We can measure the elasticity of these returns to scale in the following way: Another common production function is the Cobb-Douglas production function. If we multiply all inputs by two but get more than twice the output, our production function exhibits increasing returns to scale. The concept of returns to scale arises in the context of a firm's production function. 0000003669 00000 n
A production function which is homogeneous of degree 1 displays constant returns to scale since a doubling all inputs will lead to an exact doubling of output. This is one of the cases in which a process might be used inefficiently, because this process operated inefficiently is still relatively efficient compared with the small-scale process. If the function is strictly quasiconcave or one-to-one, homogeneous, displays decreasing returns to scale and if either it is increasing or if 0is in its domain, 0000029326 00000 n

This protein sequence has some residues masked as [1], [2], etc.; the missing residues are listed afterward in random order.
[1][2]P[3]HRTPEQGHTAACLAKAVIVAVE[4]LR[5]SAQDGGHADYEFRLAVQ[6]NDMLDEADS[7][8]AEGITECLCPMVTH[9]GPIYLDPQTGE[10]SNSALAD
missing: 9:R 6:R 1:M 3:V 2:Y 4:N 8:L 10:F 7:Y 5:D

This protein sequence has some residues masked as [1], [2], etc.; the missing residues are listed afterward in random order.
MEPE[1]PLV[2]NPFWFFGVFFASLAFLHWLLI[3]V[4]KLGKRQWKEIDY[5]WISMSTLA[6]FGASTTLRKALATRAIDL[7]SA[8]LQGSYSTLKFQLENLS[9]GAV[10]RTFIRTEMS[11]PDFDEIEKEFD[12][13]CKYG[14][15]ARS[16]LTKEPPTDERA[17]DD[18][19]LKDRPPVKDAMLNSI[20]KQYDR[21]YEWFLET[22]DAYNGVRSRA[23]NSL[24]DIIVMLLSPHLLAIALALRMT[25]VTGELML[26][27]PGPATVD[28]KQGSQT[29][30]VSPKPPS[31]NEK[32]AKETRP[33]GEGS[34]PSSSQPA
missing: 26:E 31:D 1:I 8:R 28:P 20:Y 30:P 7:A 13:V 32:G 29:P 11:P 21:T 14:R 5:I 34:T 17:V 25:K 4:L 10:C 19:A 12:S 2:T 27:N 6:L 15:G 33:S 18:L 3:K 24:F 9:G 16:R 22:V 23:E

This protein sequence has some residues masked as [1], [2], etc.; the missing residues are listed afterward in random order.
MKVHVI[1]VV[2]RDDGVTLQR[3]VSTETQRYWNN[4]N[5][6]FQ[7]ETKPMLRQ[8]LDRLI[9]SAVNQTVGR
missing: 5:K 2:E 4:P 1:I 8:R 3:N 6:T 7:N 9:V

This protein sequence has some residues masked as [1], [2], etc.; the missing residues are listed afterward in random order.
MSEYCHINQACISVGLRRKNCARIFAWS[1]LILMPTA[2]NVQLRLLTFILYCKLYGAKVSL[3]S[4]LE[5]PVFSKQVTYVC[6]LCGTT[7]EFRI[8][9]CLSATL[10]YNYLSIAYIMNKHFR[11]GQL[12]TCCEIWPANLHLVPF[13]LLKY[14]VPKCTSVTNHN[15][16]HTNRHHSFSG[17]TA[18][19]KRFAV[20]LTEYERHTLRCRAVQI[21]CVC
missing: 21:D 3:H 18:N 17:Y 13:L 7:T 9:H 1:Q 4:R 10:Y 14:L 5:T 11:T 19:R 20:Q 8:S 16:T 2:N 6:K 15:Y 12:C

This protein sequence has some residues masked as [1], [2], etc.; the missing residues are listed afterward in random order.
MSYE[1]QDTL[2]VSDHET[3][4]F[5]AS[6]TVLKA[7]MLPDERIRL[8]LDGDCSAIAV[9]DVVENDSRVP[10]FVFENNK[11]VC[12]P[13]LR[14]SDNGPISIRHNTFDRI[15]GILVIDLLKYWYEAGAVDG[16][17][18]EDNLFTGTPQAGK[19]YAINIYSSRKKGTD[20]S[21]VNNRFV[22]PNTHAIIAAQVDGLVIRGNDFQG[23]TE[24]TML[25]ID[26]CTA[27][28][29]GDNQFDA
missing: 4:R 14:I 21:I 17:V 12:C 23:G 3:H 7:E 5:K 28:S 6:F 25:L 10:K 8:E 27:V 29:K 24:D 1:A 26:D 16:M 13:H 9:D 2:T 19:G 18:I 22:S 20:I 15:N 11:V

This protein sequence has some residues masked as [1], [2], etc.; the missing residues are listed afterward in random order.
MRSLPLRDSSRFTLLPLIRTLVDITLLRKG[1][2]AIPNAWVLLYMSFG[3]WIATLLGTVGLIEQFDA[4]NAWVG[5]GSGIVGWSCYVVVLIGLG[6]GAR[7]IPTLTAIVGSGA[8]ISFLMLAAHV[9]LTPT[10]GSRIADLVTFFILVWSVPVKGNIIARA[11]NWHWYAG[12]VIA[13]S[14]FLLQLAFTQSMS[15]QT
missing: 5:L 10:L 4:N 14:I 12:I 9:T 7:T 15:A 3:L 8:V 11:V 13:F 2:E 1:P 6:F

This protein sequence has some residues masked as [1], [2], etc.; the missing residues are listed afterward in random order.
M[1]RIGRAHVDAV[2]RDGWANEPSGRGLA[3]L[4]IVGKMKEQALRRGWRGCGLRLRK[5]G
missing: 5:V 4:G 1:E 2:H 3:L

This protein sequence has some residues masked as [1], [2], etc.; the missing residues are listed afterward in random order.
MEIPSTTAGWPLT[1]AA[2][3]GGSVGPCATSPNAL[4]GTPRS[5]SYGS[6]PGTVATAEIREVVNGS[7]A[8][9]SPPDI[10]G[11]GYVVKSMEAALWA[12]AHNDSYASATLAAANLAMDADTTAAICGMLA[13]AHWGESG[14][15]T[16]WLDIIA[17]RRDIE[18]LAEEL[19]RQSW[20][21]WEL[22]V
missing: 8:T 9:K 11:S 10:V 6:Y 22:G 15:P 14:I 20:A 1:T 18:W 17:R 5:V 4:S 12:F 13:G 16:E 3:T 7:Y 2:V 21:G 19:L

Interestingly, the production function of an economy as a whole exhibits close characteristics of constant returns to scale. Similarly, the switch from the medium-scale to the large-scale process gives a discontinuous increase in output from 99 tons (produced with 99 men and 99 machines) to 400 tons (produced with 100 men and 100 machines). This website includes study notes, research papers, essays, articles and other allied information submitted by visitors like YOU. To analyze the expansion of output we need a third dimension, since along the two- dimensional diagram we can depict only the isoquant along which the level of output is constant. For 50 < X < 100 the medium-scale process would be used. The ranges of increasing returns (to a factor) and the range of negative productivity are not equilibrium ranges of output. If the demand absorbs only 350 tons, the firm would use the large-scale process inefficiently (producing only 350 units, or producing 400 units and throwing away the 50 units). If one factor is variable while the other(s) is kept constant, the product line will be a straight line parallel to the axis of the variable factor . By doubling the inputs, output increases by less than twice its original level. If k cannot be factored out, the production function is non-homogeneous. f(tL, tK) = t n f(L, K) = t n Q (8.123) where t is a positive real number. Clearly if the larger-scale processes were equally productive as the smaller-scale methods, no firm would use them: the firm would prefer to duplicate the smaller scale already used, with which it is already familiar. Graphical presentation of the returns to scale for a homogeneous production function: The returns to scale may be shown graphically by the distance (on an isocline) between successive ‘multiple-level-of-output’ isoquants, that is, isoquants that show levels of output which are multiples of some base level of output, e.g., X, 2X, 3X, etc. 0000003441 00000 n